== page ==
The American Legion is, indeed, a service-oriented organization; last year alone, it hosted or sponsored more than 1,000 veteran job fairs nationwide. American Legion service officers are now working on the VA claims of more than 700,000 veterans of all ages, and fighting to protect VA benefits every day in Washington. Over the last four months, the Legion conducted a dozen Veterans Crisis Command Centers across the nation, in the aftermath of an all-out meltdown of trust between veterans and VA (which is only now beginning to heal, thanks to changes demanded by The American Legion).

 

At these crisis centers, The American Legion provided face-to-face, firsthand assistance to more than 3,000 veterans and their families along with nearly $1 million in retroactive compensation that had been delayed, thus denied, to veterans and their families of several wartime eras. These centers will continue to operate into 2015 because they are effective and relevant to veterans, particularly those leaving the service and coming home from war today and in months to come (about 1.5 million).

 

Much was missing in this disingenuous portrayal of The American Legion and VFW.

 

I can tell you what would be missing from the fabric of our nation if not for The American Legion and VFW. Missing would be the Department of Veterans Affairs, the GI Bill, livable wages for military personnel, recognition that veterans were poisoned by Agent Orange during the Vietnam War, and relevant education benefits built to serve the 21st-century student veteran.

 

Missing would be national and government awareness of post-traumatic stress disorder. Missing would be millions of community volunteers who save VA tens of millions of dollars in staffing, and raise millions of dollars in donations for veterans health-care facilities. Missing would be tens of thousands of youth programs, from baseball to Junior ROTC,  from Boys State to scholarships for the children of service members who  have given their lives for our country since 9/11.

 

In order to collect such information, the reporter of this piece should have investigated beyond interviews with a handful of veterans who did not have a positive experience at one American Legion post or another (from nearly 13,800 throughout the world), but that would have taken a willingness to tell the story fairly and accurately.

 

Michael Helm

National Commander

The American Legion

Posted in the burner | 8 comments
 
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Comments

The only problem I have with the American Legion is that it's charter explicitly supports religion ("for God and Country), and I don't believe in any gods. That doesn't seem very welcoming, and I don't want to support and organization that "reaffirms its commitment to bring all Americans closer to their Creator and remind them of His proper place at the center of the nation’s life."

The writer of the article in the Washington Times was Jacqueline Klimas. I emailed and told her to get all the facts before writing and demeaning Veterans Organizations and in particular people of age that they too will succumb to.

Rob, I'm not sure what charter you're reading:

The purposes of the corporation are
(1) to uphold and defend the Constitution of the United States;
(2) to promote peace and good will among the peoples of the United States and all the nations of the Earth;
(3) to preserve the memories and incidents of the 2 World Wars and the other great hostilities fought to uphold democracy;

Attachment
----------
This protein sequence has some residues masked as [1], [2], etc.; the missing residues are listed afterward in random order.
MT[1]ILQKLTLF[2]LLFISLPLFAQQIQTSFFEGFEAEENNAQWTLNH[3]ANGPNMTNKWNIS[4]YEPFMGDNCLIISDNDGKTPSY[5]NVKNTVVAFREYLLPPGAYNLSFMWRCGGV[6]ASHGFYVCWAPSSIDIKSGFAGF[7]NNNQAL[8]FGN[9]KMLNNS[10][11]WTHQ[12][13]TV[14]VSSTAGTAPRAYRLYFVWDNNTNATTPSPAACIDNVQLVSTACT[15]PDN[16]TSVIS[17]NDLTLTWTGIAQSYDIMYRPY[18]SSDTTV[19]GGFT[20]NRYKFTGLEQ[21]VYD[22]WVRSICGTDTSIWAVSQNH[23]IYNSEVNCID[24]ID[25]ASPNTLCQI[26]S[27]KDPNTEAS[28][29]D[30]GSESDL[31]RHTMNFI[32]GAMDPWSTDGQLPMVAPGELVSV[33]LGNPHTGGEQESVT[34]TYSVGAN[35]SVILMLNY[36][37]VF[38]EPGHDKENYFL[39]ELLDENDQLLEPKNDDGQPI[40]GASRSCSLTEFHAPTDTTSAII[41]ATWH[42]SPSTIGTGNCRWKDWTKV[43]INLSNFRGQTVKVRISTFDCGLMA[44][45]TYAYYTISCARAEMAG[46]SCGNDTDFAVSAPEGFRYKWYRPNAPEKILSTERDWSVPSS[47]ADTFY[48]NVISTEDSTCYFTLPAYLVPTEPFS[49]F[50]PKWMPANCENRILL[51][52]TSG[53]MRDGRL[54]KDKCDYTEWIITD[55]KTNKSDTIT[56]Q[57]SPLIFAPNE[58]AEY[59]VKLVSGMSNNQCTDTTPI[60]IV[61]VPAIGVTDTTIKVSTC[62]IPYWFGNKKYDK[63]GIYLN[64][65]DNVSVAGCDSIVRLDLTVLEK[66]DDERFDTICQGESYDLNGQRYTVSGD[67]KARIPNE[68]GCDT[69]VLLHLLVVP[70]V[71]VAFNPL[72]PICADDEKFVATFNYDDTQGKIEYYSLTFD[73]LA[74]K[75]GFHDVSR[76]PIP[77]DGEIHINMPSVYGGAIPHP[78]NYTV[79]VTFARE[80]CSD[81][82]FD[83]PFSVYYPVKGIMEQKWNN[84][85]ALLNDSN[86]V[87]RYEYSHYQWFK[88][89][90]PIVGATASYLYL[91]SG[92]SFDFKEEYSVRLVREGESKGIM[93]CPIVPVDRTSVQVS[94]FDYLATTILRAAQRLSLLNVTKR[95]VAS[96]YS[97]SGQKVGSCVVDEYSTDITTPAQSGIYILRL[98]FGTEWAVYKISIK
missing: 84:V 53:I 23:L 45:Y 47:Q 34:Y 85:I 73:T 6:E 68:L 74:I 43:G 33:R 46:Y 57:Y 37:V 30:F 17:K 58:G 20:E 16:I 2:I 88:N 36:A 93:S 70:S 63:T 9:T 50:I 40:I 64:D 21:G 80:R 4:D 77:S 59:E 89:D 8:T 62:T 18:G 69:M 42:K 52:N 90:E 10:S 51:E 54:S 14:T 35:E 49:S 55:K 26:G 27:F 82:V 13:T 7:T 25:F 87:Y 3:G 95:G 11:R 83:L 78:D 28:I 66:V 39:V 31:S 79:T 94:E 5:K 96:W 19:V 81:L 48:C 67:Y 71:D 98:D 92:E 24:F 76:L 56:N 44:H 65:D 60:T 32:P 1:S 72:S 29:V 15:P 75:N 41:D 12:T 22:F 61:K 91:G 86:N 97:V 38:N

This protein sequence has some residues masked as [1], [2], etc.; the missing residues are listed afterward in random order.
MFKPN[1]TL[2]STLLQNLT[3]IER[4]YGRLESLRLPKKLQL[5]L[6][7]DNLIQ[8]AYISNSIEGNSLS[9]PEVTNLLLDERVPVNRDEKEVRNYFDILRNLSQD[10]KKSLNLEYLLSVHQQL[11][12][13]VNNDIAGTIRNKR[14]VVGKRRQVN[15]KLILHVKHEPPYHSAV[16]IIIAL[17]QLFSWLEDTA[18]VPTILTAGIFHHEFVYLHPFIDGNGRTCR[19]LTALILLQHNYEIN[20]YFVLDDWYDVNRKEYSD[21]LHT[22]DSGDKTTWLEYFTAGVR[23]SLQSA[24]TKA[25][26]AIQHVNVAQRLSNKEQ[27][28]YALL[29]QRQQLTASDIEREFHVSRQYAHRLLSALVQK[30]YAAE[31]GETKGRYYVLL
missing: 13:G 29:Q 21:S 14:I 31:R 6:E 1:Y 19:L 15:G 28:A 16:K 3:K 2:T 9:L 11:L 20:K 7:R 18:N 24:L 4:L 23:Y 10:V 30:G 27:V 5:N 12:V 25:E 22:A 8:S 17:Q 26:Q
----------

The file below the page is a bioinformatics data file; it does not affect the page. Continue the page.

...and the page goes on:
(4) to cement the ties and comradeship born of service; and
(5) to consecrate the efforts of its members to mutual helpfulness and service to their country.

Do a search on the Legion CHrter. Not allowed to post hyperlinks here.

I joined the American Legion about 4 years ago when I was invited to be a part of the Honor Guard at funerals. Reason for the late joining? I'm now 77 years old. I was drafted. I never got out of the States during my two years of service. The Army made me a clerk. I worked in an office with Civil Service people. Gravey job. Never had it so good. Now I'm suppposed to work with people who were shot at with real bullets? Who were in real wars? I didn't feel qualified to join these men and women. However, I was welcomed and am still a member of the Honor Guard.

Carl
Thank you for joining and offering your time to give final honors to our comrades.
Like all vet's you were there to server when asked. You, like all all of us signed that blank to to Uncle Sam and risked all you had, up to your life. The fact that Uncle Sam kept you stateside does not detract from your service.

Welcome. Glad you joined

Ernie

PS. I am a vet of the 1991 Gulf War. Only stayed overseas 3 1/2 months. Would have stayed longer, but the Government send us home.

I am 28, a life time member of the VFW, and a regular dues payng member of the American Legion.

Perhaps the Legion posts can fofer the halls for free to the younger Vets groups for their meetings and whatnot.

While Ms Klimas might not have researched and written about everything that the AL and VFW do that is good, I believe there is a good amount of truth in her article. Just sit back at your Post and watch when a new face walks in and see how many people interact with the new person. The age group 25 - 45, that we need involved to keep posts vibrant isn't sitting at a bar drinking and visiting with people. They are active, doing family activities, and meeting with people their own age. They don't communicate like people did 20 years ago. IM, Twitter, and whatever the next big thing will be is how they communicate. The old guard must be willing to change and be open to the ideas of the younger generation. Posts must adapt or die.

at the AL Post I was a member of due to many of the issues at the post that had to do with the difference between WWII vets and Vietnam era vets. There was/is a generational gap and it showed at the post to the point that the post charter was pulled at one of the largest post in VA. Arguments, us versus them, etc., made it uncomfortable for me as older Gulf War vet. I do however think that the AL and VFW all provide great support services and as one of the Vietnam vets mentioned they remember how they were treated and will never let our service members be treated that way again. I will rejoin the AL once I look around for a different post or just join without a home post because of the good they do.

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News from the World of Military and Veterans Issues. Iraq and A-Stan in parenthesis reflects that the author is currently deployed to that theater.